AppCode starts 2018.1 EAP: lots of resolution improvements, better performance, wireless debugging and much more!
Today we are starting the Early Access Program for AppCode 2018.1, the first build is already available for download on our site. This EAP does not require an active subscription, so you can use it for free until the build expiration date.
Considerable resolution improvements
This build brings the correct resolution for implicit modules in Swift. It means that completion and navigation should now work correctly for some silently imported modules, such as
Dispatch and lots of others:
Resolution for Objective-C frameworks in Swift (such as
PureLayout) should be also improved.
AppCode now correctly understands Swift extension type bounds and shows the completion for such frameworks as
The following fixes are implemented for the mixed Objective-C/Swift code:
- Class runtime type, SEL/IMP types, generic pointers, and some parameter types mentioned in this issue are now correctly translated to Swift
- Rename refactoring and Find Usages now work for Swift properties used in Objective-C code
Besides this, we have also fixed an annoying issue where false-negative warnings were shown in the editor for
OCMock framework macros.
If you have experienced any of these issues in the past, make sure to give this build a try and let us know what you think!
AppCode now supports the wireless debugging introduced in Xcode 9 and shows devices connected via the network in the device list, allowing to debug your application on them. Note that the device needs to be paired using Xcode first.
Some of the most important improvements for C++ include:
- Support for
switchstatements with initializers from C++17
- Fixes for Rename and Change Signature refactorings that now handle sibling functions correctly
- And more
Read more about them in the CLion blog.
There are two modes in the AppCode Project tool window (
- Project view that shows all the Xcode projects included into the Xcode workspace and all the files included in each Xcode project.
- Files view that shows all the files in the project directory and also some files and directories related to the project (such as
When you execute some actions, such as Inspect Code, the meaning of the Whole Project scope is the subset of files in the Files view mode, not only the files included into the Xcode project.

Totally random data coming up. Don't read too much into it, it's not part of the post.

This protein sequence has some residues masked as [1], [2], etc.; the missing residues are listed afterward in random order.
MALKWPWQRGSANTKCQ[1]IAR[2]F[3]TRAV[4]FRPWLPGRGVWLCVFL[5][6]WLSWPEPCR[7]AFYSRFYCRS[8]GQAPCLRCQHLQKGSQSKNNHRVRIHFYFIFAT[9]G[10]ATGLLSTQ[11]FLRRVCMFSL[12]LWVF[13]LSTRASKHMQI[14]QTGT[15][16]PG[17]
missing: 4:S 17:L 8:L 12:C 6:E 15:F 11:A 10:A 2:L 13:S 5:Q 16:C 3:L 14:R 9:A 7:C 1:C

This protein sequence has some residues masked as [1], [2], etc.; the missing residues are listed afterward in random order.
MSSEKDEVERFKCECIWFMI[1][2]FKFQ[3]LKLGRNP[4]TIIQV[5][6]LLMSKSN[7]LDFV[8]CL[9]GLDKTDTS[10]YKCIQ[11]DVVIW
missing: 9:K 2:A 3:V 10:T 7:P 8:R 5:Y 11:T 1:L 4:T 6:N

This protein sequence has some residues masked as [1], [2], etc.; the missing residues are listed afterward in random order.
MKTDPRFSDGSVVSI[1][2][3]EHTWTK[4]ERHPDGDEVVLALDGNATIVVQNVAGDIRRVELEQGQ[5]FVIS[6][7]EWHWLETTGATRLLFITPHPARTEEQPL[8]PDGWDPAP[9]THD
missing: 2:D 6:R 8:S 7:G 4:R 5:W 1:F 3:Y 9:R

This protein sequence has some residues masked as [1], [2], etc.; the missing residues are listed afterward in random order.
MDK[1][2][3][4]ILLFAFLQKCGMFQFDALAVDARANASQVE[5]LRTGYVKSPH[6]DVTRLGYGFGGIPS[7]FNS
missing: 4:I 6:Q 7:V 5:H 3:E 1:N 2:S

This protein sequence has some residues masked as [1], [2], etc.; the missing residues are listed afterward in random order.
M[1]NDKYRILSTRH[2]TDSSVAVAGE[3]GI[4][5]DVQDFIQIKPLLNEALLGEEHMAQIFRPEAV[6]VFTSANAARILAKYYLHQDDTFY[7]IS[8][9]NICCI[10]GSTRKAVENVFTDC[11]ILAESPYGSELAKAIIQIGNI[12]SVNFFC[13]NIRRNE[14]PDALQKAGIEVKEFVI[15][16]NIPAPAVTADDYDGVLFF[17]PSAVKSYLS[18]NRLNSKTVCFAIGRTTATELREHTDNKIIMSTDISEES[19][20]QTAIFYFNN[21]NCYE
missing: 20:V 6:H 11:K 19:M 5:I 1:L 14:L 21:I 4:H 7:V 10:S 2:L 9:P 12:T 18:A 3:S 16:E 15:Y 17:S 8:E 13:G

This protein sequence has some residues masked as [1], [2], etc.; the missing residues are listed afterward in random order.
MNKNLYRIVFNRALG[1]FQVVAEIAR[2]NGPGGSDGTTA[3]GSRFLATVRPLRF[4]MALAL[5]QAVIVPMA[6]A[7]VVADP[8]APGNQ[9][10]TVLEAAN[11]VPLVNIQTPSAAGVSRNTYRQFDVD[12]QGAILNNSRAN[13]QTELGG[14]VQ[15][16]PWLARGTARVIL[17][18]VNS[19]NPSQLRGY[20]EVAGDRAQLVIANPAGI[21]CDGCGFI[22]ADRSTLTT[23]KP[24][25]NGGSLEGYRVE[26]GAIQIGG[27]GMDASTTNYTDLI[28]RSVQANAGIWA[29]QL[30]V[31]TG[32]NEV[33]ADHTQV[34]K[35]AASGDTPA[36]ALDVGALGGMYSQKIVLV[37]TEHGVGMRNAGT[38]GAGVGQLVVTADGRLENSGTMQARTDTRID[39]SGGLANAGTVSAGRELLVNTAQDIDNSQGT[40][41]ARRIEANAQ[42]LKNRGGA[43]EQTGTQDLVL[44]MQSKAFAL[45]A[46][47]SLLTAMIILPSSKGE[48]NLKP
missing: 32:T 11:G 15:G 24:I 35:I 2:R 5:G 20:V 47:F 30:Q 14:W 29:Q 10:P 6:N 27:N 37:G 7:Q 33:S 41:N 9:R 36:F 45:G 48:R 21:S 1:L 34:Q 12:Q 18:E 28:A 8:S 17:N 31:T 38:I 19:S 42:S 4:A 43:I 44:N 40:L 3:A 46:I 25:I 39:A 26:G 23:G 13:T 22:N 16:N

For some users, it can be inconvenient, and that’s why we implemented the support for project scopes:
Now the following default scopes are shown in the Project tool window right under the two default view modes:
- Project Source Files – files included in the Xcode project.
- Project Non-Source Files – files from the project directory, that are not included in the Xcode project.
- Changed Files. This scope is shown if you have version control enabled in your project and shows all the changed files tracked by the VCS
- Default. This scope contains files from the Default changelist. Any other custom changelists will be added to this dropdown too:
The Project Source Files scope is now available via Scopes drop-down in Find in Path dialog and Custom Scope drop-down in Inspection Scope dialog, allowing you to limit the search or inspection scope to only files included in the Xcode project.
Moreover, you can define your custom scopes in Preferences | Appearance & Behavior | Scopes and specify the subset of project files:
You can also set a specific color for each scope in Preferences | Appearance & Behavior | File Colors to easily distinguish files, that belong to the specific scope in the Files view mode:
And even more
+instanceoption in Generate dialog (
⌘N) for Objective-C was renamed to
+sharedInstanceand now uses the template specified in this issue
- Replace ‘id’ return type with ‘instancetype’ intention is now available for Objective-C:
- Support for SE-0190 (Target environment platform condition) for Swift
- Scratches are now visible in the Files view mode
- Improved Xcode keymap, Xcode color scheme, and better settings when choosing the Xcode behavior on the Welcome screen. Read about them in the separate blog post.
That’s it! See the full list of fixes here.
Your AppCode team
The Drive to Develop